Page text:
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The council responsible for a controversial licencing scheme in the private rented sector is attempting to defend its launch on the grounds of safety and health. On 1st August, a new licencing scheme was introduced by Nottingham Council to cover around 32,000 properties rented privately.This will account for approximately 91 per cent of the total rental properties in the area, and makes it the second such program in the UK, after London.

The scheme received a negative response from landlords when it was introduced, and has reportedly had a minimal take-up by landlords so far. However, the authority has now issued an official statement defending the scheme and justifying its introduction as a way of aiding tenants at the mercy of what they call ‘bad landlords’. Nottingham Council stated that in the last year they have carried out approximately 280 actions against landlords by enforcement using legal notices due to bad conditions.

Principal Environmental Health Officer for the council’s ‘Safer Housing Team’, Steve Matthews, has explained that the most frequent issue the council sees is problems concerning fire safety. This often includes properties without smoke detectors installed, as well as homes with a lack of doors and a method of escape in the event of a fire. Matthews also claims he has seen many properties which have no heating or hot water, due to the landlord’s failure to maintain equipment and their refusal to provide fixes when equipment is faulty. Issues such as these and many others not only put tenants at risk, but also the rental property and neighbours.

In a new case in Nottingham, he explains that tenants who were frantically searching for accommodation, chose to move to a home in which the kitchen had previously been completely removed, with the landlord promising that a replacement kitchen would be fitted shortly. However, the kitchen was never fitted, and the tenants continued living with no cooking or food storage facilities.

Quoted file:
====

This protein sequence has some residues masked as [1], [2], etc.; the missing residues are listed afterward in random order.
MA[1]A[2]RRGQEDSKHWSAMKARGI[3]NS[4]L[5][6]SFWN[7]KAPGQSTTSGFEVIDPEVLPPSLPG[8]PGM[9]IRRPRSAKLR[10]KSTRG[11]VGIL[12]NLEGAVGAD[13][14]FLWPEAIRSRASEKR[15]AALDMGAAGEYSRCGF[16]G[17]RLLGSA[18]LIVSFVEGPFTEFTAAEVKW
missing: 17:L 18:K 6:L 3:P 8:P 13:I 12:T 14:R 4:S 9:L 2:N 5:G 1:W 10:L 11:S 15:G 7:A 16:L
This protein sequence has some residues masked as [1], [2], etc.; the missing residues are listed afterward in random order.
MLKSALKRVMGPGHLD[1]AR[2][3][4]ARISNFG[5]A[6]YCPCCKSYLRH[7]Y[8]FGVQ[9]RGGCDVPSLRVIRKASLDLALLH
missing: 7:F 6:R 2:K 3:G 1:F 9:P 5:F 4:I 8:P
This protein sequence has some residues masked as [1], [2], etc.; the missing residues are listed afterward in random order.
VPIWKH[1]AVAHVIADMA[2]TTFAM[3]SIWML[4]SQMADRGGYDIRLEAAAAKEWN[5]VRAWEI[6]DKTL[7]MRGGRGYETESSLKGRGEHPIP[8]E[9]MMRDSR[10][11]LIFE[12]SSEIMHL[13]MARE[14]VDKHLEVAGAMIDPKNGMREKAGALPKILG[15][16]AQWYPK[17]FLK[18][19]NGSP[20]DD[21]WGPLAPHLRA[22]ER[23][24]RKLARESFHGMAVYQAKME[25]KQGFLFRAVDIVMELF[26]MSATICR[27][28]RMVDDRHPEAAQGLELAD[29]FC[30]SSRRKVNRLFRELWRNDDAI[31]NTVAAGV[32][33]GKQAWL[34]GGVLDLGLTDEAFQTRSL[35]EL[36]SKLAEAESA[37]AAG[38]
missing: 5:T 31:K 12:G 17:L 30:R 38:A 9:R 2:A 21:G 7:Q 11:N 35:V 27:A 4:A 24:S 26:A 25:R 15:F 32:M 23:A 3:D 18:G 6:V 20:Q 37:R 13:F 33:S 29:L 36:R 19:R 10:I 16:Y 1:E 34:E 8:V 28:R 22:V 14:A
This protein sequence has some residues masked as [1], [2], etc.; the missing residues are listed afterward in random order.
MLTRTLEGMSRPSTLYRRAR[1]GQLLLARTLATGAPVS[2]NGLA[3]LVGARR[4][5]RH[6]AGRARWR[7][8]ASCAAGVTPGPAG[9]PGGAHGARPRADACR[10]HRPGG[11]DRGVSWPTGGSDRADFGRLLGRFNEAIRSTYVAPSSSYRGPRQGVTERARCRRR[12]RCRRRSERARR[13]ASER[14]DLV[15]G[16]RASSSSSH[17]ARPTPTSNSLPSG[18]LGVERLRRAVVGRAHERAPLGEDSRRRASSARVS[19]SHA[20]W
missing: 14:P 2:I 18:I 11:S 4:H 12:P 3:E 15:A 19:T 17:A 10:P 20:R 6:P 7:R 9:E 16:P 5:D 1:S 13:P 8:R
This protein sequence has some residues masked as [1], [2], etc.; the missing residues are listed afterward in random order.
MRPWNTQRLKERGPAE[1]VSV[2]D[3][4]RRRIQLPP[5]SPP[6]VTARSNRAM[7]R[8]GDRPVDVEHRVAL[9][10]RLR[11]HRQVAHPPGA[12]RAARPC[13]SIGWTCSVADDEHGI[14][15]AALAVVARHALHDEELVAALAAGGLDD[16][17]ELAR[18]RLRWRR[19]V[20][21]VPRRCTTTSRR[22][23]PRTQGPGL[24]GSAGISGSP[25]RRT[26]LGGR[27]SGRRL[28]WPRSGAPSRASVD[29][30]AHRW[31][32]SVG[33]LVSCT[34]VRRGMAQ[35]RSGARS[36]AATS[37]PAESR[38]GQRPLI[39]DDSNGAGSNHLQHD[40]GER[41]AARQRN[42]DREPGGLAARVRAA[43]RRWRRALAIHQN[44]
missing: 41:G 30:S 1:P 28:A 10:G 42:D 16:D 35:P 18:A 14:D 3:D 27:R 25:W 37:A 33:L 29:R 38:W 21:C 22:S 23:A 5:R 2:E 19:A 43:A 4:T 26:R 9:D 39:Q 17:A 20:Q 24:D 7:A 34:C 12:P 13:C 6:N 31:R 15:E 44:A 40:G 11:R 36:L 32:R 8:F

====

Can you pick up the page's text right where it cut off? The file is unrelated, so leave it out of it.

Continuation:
Jane Urquhart, one of the councillors responsible for the scheme, claims this new licencing will make tenants aware of the duties of their landlord in property standards and management. She claims that by providing a series of clear guidelines, which every landlord is required to meet, the licencing program will help deter problem landlords from cutting corners or undercutting the good ones. This is positive news for landlords that are following the law and operating legitimately, with Nottingham Council striving to become renowned for supplying good housing for all.

The fee for a licence will cost landlords either £480 or £780, depending on their accreditation. Nottingham Council maintains that it will not generate earnings from the licencing scheme, as the council states that the income derived goes directly towards the costs of operating, setting up and administering the program.

The council has explained that it believes the fee for a licence should not require landlords to increase rent, but they understand that some have chosen to do so. If landlords have chosen to increase rent, they are encouraged by the council to follow the correct legal procedures and not exploit their tenants. The authority has worked to offer reduced fees, with a saving of £300 for accredited landlords.

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